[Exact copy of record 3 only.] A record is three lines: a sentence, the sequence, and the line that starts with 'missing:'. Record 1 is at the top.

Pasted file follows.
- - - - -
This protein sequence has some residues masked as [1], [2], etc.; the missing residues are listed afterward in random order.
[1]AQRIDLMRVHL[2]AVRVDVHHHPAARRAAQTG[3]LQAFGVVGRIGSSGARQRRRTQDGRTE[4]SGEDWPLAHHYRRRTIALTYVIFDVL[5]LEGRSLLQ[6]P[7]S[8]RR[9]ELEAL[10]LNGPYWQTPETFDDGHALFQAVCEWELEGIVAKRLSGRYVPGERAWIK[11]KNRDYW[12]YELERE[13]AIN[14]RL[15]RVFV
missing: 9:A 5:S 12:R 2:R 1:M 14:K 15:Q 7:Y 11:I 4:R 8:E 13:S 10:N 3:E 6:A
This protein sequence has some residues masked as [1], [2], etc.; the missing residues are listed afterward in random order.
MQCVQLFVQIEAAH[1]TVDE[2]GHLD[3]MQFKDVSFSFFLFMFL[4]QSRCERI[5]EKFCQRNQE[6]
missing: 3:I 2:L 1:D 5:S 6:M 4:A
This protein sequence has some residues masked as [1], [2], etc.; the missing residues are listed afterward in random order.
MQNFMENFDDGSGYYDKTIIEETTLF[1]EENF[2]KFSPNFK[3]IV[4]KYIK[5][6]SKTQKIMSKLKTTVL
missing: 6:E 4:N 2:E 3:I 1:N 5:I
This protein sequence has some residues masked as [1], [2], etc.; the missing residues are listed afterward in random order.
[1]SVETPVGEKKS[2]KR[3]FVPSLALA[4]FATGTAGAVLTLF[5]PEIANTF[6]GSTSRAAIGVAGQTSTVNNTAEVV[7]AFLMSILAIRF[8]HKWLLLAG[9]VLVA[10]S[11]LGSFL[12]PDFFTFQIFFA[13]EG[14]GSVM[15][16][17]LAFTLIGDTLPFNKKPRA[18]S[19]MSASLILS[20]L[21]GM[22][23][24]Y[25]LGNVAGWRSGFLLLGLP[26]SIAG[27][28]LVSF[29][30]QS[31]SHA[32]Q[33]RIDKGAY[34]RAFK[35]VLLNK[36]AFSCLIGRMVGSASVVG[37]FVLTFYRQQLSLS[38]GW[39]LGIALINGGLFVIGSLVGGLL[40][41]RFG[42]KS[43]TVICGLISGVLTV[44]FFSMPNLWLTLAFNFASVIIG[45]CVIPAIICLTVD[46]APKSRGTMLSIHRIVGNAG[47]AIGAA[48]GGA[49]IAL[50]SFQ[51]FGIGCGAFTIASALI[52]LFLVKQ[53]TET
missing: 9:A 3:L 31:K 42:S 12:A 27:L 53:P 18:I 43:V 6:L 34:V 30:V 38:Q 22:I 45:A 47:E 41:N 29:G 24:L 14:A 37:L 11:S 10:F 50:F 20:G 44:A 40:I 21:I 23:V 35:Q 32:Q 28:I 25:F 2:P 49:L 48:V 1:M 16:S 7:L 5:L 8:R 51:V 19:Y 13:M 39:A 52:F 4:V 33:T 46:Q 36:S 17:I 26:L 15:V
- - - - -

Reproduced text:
This protein sequence has some residues masked as [1], [2], etc.; the missing residues are listed afterward in random order.
MQNFMENFDDGSGYYDKTIIEETTLF[1]EENF[2]KFSPNFK[3]IV[4]KYIK[5][6]SKTQKIMSKLKTTVL
missing: 6:E 4:N 2:E 3:I 1:N 5:I